The question in all sports has been that once you break through and win, does winning again become easier? Is the mental block gone? Or does the pressure simply build even more, as triumphs go from hoped for to expected? This is only one of the few things that England will be wrestling with at the World Cup.
If England were full-strength, they would probably be the main favorite to lift the trophy. As it is, they are second favorites, according to your local/digital bookie, behind the Yanks. That’s mostly due to the fact that they are not at full strength.
Perhaps no team has been more bitten by the injury curse of this World Cup than England. They’ll be without their captain Leah Williamson in defense. They’ll be without Beth Mead in attack, one of the stars of their Euros title last summer. Fran Kirby will also not be in the squad in midfield. Millie Bright, who will probably take over for Williamson as captain and play in central defense, missed the end of the season with Chelsea through injury and will be playing herself back into shape in the group stages. It won’t be quite the same team that blitzed their way through last summer’s tourney.
But this being England, they have answers. Ella Toone will step into Kirby’s attacking midfield role. There are options at the #9 with either Alessia Russo or Rachel Daly, the latter making one of the more fascinating conversions as she was England’s left back last year but after crashing in 22 goals in 22 games for Aston Villa in the WSL this past season she’s now in contention to be the central striker. Lauren James, who may be one of the breakout stars of this tournament, could join the front line where Mead once was, but so could Chloe Kelly, who scored the winning goal in the Final at Wembley last August. Bethany England, yes England for England, is another option in the front three, and after a midseason switch to Tottenham scored 12 goals in 12 games. There are alternatives, let’s say.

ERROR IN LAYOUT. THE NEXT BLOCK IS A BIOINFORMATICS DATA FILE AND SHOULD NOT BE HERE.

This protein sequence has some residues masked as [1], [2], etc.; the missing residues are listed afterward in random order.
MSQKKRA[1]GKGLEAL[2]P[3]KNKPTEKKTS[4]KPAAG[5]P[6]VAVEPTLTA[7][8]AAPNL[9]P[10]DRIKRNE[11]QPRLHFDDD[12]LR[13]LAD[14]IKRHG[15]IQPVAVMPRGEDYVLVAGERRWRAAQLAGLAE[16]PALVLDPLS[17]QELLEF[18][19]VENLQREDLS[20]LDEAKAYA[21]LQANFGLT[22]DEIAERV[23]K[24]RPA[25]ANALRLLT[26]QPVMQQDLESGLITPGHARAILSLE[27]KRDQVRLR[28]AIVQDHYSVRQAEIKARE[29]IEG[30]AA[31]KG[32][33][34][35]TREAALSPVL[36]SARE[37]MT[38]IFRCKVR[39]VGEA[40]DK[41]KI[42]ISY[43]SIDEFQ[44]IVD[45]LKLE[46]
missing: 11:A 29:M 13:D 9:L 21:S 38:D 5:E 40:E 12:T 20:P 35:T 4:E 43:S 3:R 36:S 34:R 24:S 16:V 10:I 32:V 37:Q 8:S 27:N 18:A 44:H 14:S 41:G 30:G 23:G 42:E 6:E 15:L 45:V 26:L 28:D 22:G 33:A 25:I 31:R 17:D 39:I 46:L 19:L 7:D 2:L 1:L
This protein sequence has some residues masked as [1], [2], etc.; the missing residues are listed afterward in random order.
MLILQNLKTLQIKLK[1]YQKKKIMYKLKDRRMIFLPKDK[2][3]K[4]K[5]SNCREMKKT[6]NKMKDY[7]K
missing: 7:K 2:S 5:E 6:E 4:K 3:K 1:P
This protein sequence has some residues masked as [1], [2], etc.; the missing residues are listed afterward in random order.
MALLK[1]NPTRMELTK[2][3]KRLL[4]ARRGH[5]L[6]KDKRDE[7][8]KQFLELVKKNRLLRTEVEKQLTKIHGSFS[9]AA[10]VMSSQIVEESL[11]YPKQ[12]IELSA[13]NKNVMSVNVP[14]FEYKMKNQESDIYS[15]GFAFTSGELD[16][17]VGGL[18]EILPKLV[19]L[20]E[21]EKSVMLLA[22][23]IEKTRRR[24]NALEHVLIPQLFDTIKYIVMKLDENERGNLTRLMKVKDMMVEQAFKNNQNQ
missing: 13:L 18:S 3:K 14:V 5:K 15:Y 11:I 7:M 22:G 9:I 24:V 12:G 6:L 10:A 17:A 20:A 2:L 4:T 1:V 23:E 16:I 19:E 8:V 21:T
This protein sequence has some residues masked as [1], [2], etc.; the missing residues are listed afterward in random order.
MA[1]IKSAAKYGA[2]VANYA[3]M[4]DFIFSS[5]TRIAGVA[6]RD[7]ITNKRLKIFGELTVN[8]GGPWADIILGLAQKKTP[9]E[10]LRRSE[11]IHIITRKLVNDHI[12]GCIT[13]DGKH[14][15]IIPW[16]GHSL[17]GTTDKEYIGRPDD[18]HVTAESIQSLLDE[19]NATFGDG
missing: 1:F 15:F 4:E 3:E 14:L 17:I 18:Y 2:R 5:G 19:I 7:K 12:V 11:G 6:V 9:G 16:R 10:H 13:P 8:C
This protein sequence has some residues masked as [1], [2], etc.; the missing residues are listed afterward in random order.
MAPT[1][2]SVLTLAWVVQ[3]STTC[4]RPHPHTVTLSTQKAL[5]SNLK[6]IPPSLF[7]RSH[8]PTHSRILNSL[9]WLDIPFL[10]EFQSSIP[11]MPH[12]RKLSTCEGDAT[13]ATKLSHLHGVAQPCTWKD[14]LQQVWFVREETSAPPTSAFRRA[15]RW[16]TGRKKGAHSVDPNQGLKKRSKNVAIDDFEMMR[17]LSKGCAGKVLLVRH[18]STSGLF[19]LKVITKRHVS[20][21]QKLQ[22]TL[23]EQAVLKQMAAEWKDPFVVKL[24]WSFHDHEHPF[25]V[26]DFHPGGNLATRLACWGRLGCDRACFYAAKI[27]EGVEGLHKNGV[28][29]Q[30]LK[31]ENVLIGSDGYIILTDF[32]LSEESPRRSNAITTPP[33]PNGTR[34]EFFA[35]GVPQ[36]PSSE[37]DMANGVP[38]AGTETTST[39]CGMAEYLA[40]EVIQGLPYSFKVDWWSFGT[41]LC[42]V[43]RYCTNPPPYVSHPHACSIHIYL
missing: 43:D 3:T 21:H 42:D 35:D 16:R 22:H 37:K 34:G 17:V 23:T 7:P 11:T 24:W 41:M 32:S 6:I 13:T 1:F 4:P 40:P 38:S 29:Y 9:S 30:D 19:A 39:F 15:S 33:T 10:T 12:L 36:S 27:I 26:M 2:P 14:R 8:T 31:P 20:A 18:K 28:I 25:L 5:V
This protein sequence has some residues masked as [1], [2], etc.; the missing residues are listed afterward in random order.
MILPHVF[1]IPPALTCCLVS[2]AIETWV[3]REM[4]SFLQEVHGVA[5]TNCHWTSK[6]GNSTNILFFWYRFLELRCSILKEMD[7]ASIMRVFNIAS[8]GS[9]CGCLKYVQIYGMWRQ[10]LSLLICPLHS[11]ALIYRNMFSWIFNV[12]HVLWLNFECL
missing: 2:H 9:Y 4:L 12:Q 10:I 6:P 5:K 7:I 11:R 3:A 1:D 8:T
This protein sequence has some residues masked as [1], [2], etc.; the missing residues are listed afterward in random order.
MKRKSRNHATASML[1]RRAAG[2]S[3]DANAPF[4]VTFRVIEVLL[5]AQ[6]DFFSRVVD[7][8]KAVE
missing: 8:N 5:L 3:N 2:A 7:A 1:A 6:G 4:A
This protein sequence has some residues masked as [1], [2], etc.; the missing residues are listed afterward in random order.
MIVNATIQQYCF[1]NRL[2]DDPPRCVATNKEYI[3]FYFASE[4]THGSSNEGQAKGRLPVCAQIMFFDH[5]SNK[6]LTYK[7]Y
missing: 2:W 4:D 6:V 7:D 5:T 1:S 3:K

What England still have is possibly the best midfielder in the world in Keira Walsh, who was a regular starter for the best team in the world, Barcelona. So was Lucy Bronze, who still tears up and down the right wing from right back. Georgia Stanway is also still here, providing all sorts of punch in midfield to dovetail with Walsh’s laid-back control behind Toone or Russo or however manager Sarina Weigman wants to run it.
It’s not the first 11 that England fans are worrying about, but behind that. Wiegman was downright robotic in her use of her team in the Euros, where it became metronomic when Russo, Kelly, Jill Scott, Toone, and Alex Greenwood would come off the bench. Scott has retired, and the other four all very well might be in the starting 11 now. Lauren James could be quite the weapon off the bench, so could England or Daly, but midfield reinforcements aren’t quite as strong. And England can’t have another injury in the backline either. There’s already one major tournament rookie in Jess Carter at left back, replacing Daly as she goes up front. England wouldn’t want to have to turn more of it over to those in the deep water for the first time.
Fatigue might also be an issue. For some of these players, this will be the third straight summer of international competition. Bronze, Daly, Bright, Walsh, Hemp, Stanway, and Toone all were on the Great Britain Olympic team in 2021 and the Euros last year, and all figure to play major roles in the World Cup. That’s a lot of soccer.